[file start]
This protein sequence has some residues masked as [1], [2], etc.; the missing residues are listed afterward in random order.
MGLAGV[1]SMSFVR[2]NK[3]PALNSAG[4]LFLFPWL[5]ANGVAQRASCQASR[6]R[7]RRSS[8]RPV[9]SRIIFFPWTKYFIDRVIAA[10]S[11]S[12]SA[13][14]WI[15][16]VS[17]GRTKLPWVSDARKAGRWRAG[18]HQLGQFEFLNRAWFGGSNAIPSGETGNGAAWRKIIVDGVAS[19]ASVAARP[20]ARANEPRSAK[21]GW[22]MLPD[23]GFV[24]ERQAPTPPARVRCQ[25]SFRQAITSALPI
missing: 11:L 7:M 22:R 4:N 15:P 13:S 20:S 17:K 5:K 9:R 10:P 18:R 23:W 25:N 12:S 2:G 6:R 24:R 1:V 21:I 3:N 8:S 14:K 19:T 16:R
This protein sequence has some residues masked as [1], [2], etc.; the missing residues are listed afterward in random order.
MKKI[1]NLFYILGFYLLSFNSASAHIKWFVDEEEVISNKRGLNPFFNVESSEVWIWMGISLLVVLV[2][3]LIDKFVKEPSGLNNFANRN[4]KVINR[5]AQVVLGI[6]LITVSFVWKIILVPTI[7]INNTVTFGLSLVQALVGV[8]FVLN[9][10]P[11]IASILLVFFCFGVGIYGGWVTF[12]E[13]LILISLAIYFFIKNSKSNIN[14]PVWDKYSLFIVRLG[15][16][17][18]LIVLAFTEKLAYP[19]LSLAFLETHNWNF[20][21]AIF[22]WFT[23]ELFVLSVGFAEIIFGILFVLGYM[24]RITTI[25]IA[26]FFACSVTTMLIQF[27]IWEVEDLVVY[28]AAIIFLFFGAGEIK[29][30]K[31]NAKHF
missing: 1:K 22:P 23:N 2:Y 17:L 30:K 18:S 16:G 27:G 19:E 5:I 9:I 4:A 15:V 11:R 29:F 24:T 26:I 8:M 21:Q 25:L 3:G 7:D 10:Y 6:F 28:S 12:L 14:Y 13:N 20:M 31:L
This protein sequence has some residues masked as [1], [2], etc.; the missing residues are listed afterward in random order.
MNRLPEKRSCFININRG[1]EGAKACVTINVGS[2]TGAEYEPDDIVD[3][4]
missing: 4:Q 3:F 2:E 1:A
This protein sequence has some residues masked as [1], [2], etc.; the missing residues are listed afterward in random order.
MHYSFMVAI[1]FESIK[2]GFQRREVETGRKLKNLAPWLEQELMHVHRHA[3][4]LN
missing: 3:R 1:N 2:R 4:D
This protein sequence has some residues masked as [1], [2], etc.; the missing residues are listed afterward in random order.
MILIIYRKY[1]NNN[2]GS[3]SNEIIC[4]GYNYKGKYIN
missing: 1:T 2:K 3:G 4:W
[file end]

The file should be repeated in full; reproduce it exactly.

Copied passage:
This protein sequence has some residues masked as [1], [2], etc.; the missing residues are listed afterward in random order.
MGLAGV[1]SMSFVR[2]NK[3]PALNSAG[4]LFLFPWL[5]ANGVAQRASCQASR[6]R[7]RRSS[8]RPV[9]SRIIFFPWTKYFIDRVIAA[10]S[11]S[12]SA[13][14]WI[15][16]VS[17]GRTKLPWVSDARKAGRWRAG[18]HQLGQFEFLNRAWFGGSNAIPSGETGNGAAWRKIIVDGVAS[19]ASVAARP[20]ARANEPRSAK[21]GW[22]MLPD[23]GFV[24]ERQAPTPPARVRCQ[25]SFRQAITSALPI
missing: 11:L 7:M 22:R 4:N 15:P 13:S 20:S 17:K 5:K 9:R 10:P 18:R 23:W 25:N 12:S 2:G 6:R 24:R 1:V 21:I 3:N 8:S 14:K 19:T 16:R
This protein sequence has some residues masked as [1], [2], etc.; the missing residues are listed afterward in random order.
MKKI[1]NLFYILGFYLLSFNSASAHIKWFVDEEEVISNKRGLNPFFNVESSEVWIWMGISLLVVLV[2][3]LIDKFVKEPSGLNNFANRN[4]KVINR[5]AQVVLGI[6]LITVSFVWKIILVPTI[7]INNTVTFGLSLVQALVGV[8]FVLN[9][10]P[11]IASILLVFFCFGVGIYGGWVTF[12]E[13]LILISLAIYFFIKNSKSNIN[14]PVWDKYSLFIVRLG[15][16][17][18]LIVLAFTEKLAYP[19]LSLAFLETHNWNF[20][21]AIF[22]WFT[23]ELFVLSVGFAEIIFGILFVLGYM[24]RITTI[25]IA[26]FFACSVTTMLIQF[27]IWEVEDLVVY[28]AAIIFLFFGAGEIK[29][30]K[31]NAKHF
missing: 1:K 22:P 23:N 2:Y 17:L 30:K 18:S 16:G 27:G 19:E 5:I 9:I 4:A 15:V 11:R 29:F 24:T 26:I 8:M 21:Q 25:L 3:G 7:D 10:Y 6:F 28:S 12:L 14:Y 13:N 20:M 31:L
This protein sequence has some residues masked as [1], [2], etc.; the missing residues are listed afterward in random order.
MNRLPEKRSCFININRG[1]EGAKACVTINVGS[2]TGAEYEPDDIVD[3][4]
missing: 4:Q 3:F 2:E 1:A
This protein sequence has some residues masked as [1], [2], etc.; the missing residues are listed afterward in random order.
MHYSFMVAI[1]FESIK[2]GFQRREVETGRKLKNLAPWLEQELMHVHRHA[3][4]LN
missing: 3:R 1:N 2:R 4:D
This protein sequence has some residues masked as [1], [2], etc.; the missing residues are listed afterward in random order.
MILIIYRKY[1]NNN[2]GS[3]SNEIIC[4]GYNYKGKYIN
missing: 1:T 2:K 3:G 4:W